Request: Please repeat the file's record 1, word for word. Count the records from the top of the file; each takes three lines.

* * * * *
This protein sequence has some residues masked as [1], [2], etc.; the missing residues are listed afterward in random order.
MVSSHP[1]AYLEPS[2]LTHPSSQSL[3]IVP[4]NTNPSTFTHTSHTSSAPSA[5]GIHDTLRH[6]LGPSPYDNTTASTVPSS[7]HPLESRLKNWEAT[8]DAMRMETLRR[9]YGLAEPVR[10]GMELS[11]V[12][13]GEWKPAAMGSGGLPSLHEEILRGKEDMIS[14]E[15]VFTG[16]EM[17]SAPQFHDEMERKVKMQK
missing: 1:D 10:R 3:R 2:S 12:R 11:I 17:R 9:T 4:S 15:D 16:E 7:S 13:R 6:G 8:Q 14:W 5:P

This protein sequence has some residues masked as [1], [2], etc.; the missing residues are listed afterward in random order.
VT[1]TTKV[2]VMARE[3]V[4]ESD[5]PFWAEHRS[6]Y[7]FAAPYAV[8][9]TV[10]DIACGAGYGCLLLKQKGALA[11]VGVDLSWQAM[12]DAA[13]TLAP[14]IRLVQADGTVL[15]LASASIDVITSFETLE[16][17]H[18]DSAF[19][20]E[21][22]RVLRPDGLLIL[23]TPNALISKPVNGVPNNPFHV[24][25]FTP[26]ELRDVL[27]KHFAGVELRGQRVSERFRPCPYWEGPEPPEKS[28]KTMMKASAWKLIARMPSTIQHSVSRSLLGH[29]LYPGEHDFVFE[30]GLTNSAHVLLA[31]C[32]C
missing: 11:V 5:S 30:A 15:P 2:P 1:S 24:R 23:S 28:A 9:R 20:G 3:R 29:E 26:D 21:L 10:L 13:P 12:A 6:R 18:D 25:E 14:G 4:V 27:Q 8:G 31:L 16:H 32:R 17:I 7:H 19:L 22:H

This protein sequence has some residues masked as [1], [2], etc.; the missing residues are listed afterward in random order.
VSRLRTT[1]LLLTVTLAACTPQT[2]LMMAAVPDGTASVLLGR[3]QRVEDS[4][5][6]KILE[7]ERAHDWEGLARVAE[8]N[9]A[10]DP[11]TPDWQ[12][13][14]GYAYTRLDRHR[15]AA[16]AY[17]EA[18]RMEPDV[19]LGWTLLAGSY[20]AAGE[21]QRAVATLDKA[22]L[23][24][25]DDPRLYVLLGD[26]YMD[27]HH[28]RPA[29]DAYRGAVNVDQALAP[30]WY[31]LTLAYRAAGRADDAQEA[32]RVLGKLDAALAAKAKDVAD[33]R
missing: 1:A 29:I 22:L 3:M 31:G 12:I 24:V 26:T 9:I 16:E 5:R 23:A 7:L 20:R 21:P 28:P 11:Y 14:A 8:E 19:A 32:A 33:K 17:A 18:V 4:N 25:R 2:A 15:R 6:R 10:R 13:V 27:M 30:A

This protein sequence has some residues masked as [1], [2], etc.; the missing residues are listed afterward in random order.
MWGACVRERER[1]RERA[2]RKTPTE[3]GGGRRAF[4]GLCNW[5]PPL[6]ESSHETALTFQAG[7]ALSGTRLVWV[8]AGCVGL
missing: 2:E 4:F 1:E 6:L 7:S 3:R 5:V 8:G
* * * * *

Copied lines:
This protein sequence has some residues masked as [1], [2], etc.; the missing residues are listed afterward in random order.
MVSSHP[1]AYLEPS[2]LTHPSSQSL[3]IVP[4]NTNPSTFTHTSHTSSAPSA[5]GIHDTLRH[6]LGPSPYDNTTASTVPSS[7]HPLESRLKNWEAT[8]DAMRMETLRR[9]YGLAEPVR[10]GMELS[11]V[12][13]GEWKPAAMGSGGLPSLHEEILRGKEDMIS[14]E[15]VFTG[16]EM[17]SAPQFHDEMERKVKMQK
missing: 1:D 10:R 3:R 2:S 12:R 11:I 17:R 9:T 4:S 15:D 16:E 7:S 13:R 6:G 8:Q 14:W 5:P